Keycloak Authorization Services are built on top of well-known standards such as the OAuth2 and User-Managed Access specifications (UMA). You can manage Keycloak Authorization Services programmatically, if needed, as described in our other blog post.
OAuth2 clients (such as front end applications) can obtain access tokens from the server using the token endpoint and use these tokens to access resources protected by a resource server (such as back end services).
In the same way, Keycloak Authorization Services provide extensions to OAuth2 to allow access tokens to be issued based on the processing of all policies associated with the resource(s) or scope(s) being requested. This means that resource servers can enforce access to their protected resources based on the permissions granted by the server and held by an access token. In Keycloak Authorization Services the access token with permissions is called a Requesting Party Token or RPT for short.
Before reading into this article you may want to familiarize yourself with Keycloak concepts and terms as well as OAuth 2.0 terminology reference. Note that Keycloak uses the term "scope" a lot with different meanings and only one matches the OAuth 2.0's definition of a scope.
Keycloak Authorization services has a wide range of use-cases:
- Resource protection using policies and access control mechanisms
- Centralized Resource, Permission, and Policy Management
- Centralized Policy Decision Point
- REST security based on a set of REST-based authorization services
- Authorization workflows and User-Managed Access (UMA)
- Avoid code replication across projects and adapt to changes in security requirements.
Terms and definitions
The server hosting the protected resources and capable of accepting and responding to protected resource requests:
- Rely on information to decide whether access to a protected resource should be granted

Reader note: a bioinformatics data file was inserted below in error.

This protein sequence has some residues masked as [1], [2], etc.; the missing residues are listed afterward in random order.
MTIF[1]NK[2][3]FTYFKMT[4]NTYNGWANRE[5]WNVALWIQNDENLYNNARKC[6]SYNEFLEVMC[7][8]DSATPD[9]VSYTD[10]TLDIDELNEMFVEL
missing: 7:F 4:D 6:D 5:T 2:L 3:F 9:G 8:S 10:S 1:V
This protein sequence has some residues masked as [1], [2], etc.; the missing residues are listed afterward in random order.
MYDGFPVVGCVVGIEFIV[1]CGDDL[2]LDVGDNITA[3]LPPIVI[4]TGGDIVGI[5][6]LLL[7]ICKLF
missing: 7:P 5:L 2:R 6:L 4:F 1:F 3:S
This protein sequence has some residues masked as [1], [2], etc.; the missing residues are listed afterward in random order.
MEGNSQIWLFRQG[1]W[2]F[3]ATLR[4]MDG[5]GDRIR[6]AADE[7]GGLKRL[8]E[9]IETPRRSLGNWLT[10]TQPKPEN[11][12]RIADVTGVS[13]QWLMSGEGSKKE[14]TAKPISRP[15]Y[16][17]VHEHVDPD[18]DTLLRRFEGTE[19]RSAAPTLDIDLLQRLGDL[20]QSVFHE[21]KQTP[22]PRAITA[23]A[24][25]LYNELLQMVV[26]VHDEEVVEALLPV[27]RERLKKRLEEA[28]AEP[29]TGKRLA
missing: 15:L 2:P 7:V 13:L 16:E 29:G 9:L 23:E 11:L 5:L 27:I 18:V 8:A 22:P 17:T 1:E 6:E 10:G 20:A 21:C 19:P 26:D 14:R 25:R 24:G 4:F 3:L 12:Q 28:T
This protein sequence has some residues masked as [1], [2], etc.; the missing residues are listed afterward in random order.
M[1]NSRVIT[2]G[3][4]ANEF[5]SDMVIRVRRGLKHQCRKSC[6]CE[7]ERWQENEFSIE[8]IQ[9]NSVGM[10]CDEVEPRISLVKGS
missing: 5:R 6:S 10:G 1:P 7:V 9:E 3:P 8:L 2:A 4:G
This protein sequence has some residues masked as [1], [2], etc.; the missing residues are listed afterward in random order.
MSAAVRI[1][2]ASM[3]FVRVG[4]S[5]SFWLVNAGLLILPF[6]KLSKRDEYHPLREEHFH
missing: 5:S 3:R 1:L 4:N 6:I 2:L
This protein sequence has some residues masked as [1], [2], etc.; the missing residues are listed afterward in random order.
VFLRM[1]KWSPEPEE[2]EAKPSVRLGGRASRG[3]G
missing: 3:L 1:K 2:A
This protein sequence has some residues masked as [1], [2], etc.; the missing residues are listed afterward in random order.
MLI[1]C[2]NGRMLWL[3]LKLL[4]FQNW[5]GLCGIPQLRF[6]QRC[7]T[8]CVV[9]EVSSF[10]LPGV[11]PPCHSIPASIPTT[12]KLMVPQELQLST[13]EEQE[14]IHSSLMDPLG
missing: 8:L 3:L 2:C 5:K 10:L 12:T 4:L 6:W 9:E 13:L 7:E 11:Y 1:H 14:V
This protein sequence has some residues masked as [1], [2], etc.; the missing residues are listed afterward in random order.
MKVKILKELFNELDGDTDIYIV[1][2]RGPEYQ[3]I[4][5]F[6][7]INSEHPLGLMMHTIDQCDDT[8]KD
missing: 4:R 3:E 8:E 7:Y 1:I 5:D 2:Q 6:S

- RESTful-based access is authorized with tokens
- Web applications are authorized based on session cookies
Resource is the object being protected. It can be an asset or a group of assets such as:
- Web resource(s)
In Keycloak a resource is a small set of information that is common to different types of resources:
- It has an unique identifier
- It can be single resource or a set of resources
- It can be programmatically managed via the protection API
- Resource servers can remotely manage their resources.
Scope (also known as authorization scope) defines what can be done with a resource:
- The extent of access that is possible to perform on a resource
- Verbs that can apply to a resource
Examples of scope: view , edit, delete
Policies define the conditions that must be satisfied to grant access to a resources. They allow you to implement a strategy for access using *BAC. Keycloak has a rich set of policies to mix and match for granting access.
Permission associates the resource being protected with the policies that are evaluated for access. Permission is an association, not an authorization control.
Types in Keycloak group together same kind of resource instances. An example of a type could be urn:myclient:resources:organizations. The type that Keycloak automatically creates for the default resource is urn:resource-server-name:resources:default.
Keycloak authorization services terminology visualized
Admin Console: resource
Admin Console: scope
Admin Console: permission
Admin Console: policy
Keycloak authorization services